Crete has a rich biodiversity and the best moment to witness this is in the spring when the flora is at its best. Over 1.700 species have been recorded up to date in Crete, many of which are endemic. Some remote areas of the island, especially the White Mountains and the surrounding islets are home to many stenoendemic species and subspecies, i.e. plants that are only distributed in this limited area.
Every year these rare species attract botanists from all over the world. They come to study wild flowers, including impressive native Cretan orchids. Moreover, endemic tulips grow on the White Mountains, on the Dikti range, on the Gramvousa peninsula and in the small botanical paradise of Gious Kampos in Rethymnon.
Crete is also famous for its aromatic plants and herbs that grow everywhere on the island. Many of them have been used since ancient times for their therapeutic properties and they are currently cultivated in many places of the island.
Great Britain, whose area is 40 times larger than the island of Crete, encompasses almost the same number of species of plants. This is indicative for the variety of species available on the island.
Malotira (Sideritis syriaca), also known as Cretan Mountain tea is a herbaceous plant or shrub, 10-50cm long, which is met at ranges over 900m in West Crete (over 900m). The species is endemic to Crete and the name syriaca (instead of cretica) probably comes from a confusion of the botanist who gave the name.
The white sand lily (scient. Pancratium maritimum), also known as sea daffodil, amaryllis, lily of Knossos, saffron or crocus is a charming plant that overwhelms the dunes of Crete from August to October. Unfortunately, in recent years its population has been limited to a few beaches, due to the shrinking of its habitats. Thus, the lily is today considered as endangered species and is protected by Greek and international legislation.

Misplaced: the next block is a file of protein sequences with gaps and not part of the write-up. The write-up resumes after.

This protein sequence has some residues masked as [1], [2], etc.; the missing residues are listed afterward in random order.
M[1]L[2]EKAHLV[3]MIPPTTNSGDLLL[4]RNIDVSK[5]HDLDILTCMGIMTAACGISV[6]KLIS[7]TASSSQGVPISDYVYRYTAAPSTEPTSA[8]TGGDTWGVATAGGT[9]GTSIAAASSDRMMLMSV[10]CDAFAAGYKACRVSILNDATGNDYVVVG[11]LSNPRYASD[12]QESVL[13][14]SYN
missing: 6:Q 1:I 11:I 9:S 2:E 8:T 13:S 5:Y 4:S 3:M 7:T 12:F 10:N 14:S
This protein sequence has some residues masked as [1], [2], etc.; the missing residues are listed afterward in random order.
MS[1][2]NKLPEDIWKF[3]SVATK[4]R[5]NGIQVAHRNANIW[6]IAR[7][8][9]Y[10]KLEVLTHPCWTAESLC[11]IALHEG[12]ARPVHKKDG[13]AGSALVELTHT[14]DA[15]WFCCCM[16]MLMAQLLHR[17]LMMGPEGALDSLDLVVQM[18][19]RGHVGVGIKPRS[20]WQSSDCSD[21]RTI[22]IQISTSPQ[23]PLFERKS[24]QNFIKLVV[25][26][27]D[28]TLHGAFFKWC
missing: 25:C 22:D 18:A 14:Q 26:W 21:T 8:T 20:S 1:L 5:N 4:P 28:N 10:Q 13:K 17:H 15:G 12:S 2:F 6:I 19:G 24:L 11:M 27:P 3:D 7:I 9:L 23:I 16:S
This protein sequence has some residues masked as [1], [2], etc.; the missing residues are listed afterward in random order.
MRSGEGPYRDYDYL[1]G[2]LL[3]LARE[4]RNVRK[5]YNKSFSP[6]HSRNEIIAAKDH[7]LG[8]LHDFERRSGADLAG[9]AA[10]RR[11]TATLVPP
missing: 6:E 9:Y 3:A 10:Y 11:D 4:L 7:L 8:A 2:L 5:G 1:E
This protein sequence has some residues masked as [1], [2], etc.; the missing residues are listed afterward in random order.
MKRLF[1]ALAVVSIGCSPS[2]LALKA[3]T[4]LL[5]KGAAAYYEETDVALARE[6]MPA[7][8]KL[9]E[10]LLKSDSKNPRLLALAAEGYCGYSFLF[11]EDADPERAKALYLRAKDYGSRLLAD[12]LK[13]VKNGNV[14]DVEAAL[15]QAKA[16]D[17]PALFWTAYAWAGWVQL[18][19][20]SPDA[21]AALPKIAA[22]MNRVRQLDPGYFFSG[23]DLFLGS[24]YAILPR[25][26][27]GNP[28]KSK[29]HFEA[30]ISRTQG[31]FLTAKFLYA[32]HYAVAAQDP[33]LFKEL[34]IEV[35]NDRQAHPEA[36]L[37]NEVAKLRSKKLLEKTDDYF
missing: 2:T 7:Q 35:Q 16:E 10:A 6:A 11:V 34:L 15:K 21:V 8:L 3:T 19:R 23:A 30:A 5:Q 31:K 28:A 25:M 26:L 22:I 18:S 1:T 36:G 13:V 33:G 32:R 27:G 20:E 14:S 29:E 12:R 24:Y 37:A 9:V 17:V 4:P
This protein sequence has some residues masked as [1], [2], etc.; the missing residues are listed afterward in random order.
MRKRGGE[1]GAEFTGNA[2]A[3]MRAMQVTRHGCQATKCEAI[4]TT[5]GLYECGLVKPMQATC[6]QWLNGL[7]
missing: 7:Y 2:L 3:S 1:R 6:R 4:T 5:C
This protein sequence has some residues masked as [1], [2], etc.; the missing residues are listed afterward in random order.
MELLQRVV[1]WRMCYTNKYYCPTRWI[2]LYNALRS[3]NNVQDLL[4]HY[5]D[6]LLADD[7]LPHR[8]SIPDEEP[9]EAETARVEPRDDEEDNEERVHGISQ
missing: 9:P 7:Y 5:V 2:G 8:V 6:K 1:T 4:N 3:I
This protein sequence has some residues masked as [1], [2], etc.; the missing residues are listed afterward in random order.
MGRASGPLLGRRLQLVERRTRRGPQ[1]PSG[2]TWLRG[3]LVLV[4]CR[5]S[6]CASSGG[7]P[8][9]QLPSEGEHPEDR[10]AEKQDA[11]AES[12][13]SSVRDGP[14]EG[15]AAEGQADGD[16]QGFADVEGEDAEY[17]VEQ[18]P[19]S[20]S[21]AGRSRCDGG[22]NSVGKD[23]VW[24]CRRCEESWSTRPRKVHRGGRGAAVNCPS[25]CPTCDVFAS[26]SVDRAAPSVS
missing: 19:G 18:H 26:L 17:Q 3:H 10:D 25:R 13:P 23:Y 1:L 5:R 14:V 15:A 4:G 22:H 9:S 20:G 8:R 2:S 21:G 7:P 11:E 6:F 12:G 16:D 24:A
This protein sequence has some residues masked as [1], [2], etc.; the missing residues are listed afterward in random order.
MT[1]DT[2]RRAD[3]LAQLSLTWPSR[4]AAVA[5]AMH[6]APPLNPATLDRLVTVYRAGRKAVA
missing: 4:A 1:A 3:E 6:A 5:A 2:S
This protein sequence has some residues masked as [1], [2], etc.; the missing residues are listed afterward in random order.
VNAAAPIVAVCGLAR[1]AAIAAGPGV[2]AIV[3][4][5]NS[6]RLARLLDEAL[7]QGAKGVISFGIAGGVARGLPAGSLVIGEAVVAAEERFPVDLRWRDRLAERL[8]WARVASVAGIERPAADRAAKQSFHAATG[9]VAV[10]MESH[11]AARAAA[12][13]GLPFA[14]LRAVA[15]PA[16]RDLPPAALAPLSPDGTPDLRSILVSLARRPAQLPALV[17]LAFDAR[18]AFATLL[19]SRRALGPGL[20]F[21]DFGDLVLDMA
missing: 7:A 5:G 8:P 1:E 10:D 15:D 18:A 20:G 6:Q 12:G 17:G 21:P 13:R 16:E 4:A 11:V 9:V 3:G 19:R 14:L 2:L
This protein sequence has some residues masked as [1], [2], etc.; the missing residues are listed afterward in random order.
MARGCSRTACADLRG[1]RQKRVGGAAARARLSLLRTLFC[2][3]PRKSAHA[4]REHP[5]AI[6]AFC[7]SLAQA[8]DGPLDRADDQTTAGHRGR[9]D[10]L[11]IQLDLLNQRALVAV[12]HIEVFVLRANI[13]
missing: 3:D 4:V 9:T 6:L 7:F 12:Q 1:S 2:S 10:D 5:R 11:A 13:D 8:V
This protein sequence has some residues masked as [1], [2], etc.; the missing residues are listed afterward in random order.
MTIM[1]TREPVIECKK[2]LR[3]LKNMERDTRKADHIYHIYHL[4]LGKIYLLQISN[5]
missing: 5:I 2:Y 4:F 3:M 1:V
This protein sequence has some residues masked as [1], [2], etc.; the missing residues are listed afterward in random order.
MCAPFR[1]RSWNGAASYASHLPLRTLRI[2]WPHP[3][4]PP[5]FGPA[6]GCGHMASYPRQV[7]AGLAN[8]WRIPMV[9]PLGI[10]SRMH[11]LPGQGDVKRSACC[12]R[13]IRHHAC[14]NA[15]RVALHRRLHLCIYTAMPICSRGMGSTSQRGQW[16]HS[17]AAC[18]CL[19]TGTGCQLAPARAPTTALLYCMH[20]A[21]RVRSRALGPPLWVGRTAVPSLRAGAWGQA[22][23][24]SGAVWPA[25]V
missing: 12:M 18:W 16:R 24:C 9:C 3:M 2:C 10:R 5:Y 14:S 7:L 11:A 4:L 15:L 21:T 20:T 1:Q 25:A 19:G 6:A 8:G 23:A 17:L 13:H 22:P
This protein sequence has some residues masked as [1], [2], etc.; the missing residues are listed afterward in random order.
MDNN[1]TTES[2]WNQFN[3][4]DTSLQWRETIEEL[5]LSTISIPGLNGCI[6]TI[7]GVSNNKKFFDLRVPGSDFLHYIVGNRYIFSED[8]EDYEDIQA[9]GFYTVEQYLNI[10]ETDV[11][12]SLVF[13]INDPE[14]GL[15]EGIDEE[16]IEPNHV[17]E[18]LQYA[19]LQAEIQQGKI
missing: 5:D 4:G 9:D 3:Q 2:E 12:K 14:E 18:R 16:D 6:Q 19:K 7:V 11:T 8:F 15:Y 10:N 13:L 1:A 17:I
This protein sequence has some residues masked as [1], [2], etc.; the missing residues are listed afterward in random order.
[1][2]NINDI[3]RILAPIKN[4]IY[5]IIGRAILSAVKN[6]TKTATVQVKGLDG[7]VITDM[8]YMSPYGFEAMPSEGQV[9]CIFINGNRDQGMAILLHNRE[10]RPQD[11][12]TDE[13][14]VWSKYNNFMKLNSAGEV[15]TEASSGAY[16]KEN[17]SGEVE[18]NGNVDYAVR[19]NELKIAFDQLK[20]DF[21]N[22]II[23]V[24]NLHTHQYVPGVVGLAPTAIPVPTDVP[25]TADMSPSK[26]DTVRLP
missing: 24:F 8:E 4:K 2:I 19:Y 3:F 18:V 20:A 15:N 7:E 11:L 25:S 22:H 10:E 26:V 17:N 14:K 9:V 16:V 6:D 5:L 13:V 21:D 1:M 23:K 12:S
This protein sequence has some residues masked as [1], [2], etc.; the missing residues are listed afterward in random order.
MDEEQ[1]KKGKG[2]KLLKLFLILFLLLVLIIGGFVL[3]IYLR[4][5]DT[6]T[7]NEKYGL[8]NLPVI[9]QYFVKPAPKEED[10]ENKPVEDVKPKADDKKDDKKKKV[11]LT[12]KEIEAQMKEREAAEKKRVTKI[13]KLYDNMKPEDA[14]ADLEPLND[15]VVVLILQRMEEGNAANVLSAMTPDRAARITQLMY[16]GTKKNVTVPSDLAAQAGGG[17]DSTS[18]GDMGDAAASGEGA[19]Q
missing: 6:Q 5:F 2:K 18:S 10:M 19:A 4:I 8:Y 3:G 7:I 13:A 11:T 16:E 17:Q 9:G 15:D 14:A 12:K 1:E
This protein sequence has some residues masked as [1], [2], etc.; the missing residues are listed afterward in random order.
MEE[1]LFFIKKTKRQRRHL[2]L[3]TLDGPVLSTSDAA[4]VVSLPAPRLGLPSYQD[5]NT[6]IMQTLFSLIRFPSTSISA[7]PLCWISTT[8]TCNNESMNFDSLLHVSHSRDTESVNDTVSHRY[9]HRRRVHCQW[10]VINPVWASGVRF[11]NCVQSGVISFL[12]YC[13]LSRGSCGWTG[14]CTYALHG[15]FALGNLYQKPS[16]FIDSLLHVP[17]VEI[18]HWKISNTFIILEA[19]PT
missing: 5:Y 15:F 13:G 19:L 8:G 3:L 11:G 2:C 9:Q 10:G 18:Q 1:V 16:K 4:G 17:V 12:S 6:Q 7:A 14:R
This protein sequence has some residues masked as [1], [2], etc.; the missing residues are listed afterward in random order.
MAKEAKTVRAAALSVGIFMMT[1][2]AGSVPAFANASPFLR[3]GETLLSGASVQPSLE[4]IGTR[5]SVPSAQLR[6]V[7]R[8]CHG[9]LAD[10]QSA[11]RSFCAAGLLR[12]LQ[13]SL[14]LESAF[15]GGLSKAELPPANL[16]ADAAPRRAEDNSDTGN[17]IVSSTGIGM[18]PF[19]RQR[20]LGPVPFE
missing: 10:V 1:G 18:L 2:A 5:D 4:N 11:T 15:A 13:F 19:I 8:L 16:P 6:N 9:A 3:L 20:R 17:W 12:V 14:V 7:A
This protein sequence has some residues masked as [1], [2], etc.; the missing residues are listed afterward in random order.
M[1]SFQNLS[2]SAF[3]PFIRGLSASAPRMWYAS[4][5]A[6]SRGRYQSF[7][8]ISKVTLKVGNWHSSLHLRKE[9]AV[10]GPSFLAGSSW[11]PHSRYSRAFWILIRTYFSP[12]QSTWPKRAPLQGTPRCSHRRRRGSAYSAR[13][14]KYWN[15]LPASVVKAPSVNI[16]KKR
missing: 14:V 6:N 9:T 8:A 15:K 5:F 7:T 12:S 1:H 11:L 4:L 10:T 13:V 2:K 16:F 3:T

The cretan cyclamen belongs to the family of Primoulides. In many places of Greece, cyclamens are also called "hiropsomο" (i.e. bread for pig), because their roots are eaten by pigs. They grow in the middle of autumn between rock fissures or in the rubble.
The white sage-leaved rock-rose (Cistus salvifolius) is one of the most beautiful white flowers of Crete. It is met in all counties of the island at medium altitudes up to almost 900 meters and always in phyllitic acidic grounds. It is not as well known as its related purple cousin (Cistus creticus) because it does not produce the famous laudanum.
During spring, many places throughout the island of Crete are adorned with the purple - blue flowers of the wild lupines (Lupinus varius) which is one of the most beautiful and characteristic plants of the entire Mediterranean area. Lupins, known as loubinia in Crete are annual plants with hairy leaves with a shape of a hand palm consisting of 9-11 leaves usually.
One of the most impressive spring plants of Crete is Aristolocheia (Aristolochia cretica). It is a perennial plant that creeps on the ground and has flowers that are truly impressive and have a shape resembling a saxophone or boot. This plant is typically found on dry rocky soils of Crete and Carpathos. In Crete it is found all over the island, but especially in Lassithi prefecture (east Crete).
Artikas or the giant fennel (Ferula communis) has a prominent place in Greek mythology as this plant was used by Prometheus to bring people the fire from the gods. The reason is that the interior thick trunk of artikas consists of a soft foam-like flammable material and its burning lasts, making it a natural torch.
In autumn the land of Crete before the first rainfalls fall is adorned with various flowers that bloom literally in the summer dry land, signaling the resurrection of the earth that will follow. The family of Colchicum blooms in the fall and decorates the dry land. The Colchicum plants growing in Crete are all poisonous and this is the main reason they are not endangered with extinction.